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I have a $dbSessionDuration variable where by using mysqli, it is able to bind the result of data from the query into this variable. The $dbSessionDuration variable holds time so the variable has a time format as below:


Now that means 1 hour 30 mins and 10 seconds. What I want to do is display $dbSessionDuration value in a timer so that in above's example it will start ticking down from 01:30:10 and go all the way to 0 when it stops. My question is how do you create timer and place whatever value $dbSessionDuration value in the timer to count down to 00:00:00?

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what you get var_dump($courseid) before insert query –  GBD Dec 7 '12 at 13:23
have you selected any item into dropdown and then submit to php ? –  GBD Dec 7 '12 at 13:56
can you paste your html form ? –  GBD Dec 7 '12 at 14:25
The empty string will cast to an integer 0. –  Michael Berkowski Dec 7 '12 at 14:36
Try data: $('#detailsForm').serialize()+'&courses='+$('#coursesDrop').val(), –  GBD Dec 8 '12 at 5:04

5 Answers 5

up vote 10 down vote accepted

First of all, you have to convert your time in seconds.


list($hour,$min,$sec) = explode(':', $dbSessionDuration);
$dbSessionDurationTime = mktime(0,0,0,$hour,$min,$sec);


To create a countdown, you have to use Javascript.

<script type="text/javascript">
    var millis = <?php echo $dbSessionDurationTime; ?>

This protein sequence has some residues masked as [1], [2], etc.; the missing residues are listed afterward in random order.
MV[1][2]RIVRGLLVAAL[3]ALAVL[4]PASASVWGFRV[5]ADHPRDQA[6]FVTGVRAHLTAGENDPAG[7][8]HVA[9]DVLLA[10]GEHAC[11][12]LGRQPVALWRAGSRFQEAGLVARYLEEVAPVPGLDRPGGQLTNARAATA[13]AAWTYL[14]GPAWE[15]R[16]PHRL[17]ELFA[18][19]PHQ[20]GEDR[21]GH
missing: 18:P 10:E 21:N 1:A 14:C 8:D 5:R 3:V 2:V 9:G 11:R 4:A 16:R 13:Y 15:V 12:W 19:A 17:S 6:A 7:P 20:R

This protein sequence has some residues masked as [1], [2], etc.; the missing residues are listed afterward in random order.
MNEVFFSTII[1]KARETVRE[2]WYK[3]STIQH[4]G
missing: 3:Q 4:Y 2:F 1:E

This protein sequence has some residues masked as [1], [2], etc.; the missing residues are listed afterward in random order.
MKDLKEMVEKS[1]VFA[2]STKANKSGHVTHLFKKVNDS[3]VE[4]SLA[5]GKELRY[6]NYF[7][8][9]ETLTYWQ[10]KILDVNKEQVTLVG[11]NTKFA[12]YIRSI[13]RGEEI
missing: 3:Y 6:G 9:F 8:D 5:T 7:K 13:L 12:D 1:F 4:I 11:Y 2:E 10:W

function displaytimer(){
        var hours = Math.floor(millis / 36e5),
            mins = Math.floor((millis % 36e5) / 6e4),
            secs = Math.floor((millis % 6e4) / 1000);
            //Here, the DOM that the timer will appear using jQuery

        millis -= 1000;
    }, 1000);


I didn't test, but that should work!

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Hey man I did not forget about you, Im just working on a couple of php scripts before I get onto this section. I will test it and let you know outcome. thanks for answer –  user1881090 Jan 17 '13 at 12:16

You should first know, that any JavaScript timer you create will be inaccurate. This is due to a myriad of reasons summed up very nicely here.

Now the beauty is, you can make limit the inaccuracy of your scripts by a simple check of the system time of the user on each iteration. Yes the system time of the user.

In your situation this is not a problem, because you're interested in elapsed time (01:30:10), but if you were waiting for a specific moment in time, you would need to handle time-zone differences or just a badly set clock on a user's computer.

What you also have to understand, is that if this is a problem of security, you will not be able to account for changes to the system clock post loading your script.

Example: Some sites force you to wait before doing a specific action. But changing your clock ahead, would in most cases help you bypass poor security. In most cases, it wouldn't because secondary checks are done server side. What I'm trying to say, is make those server side checks.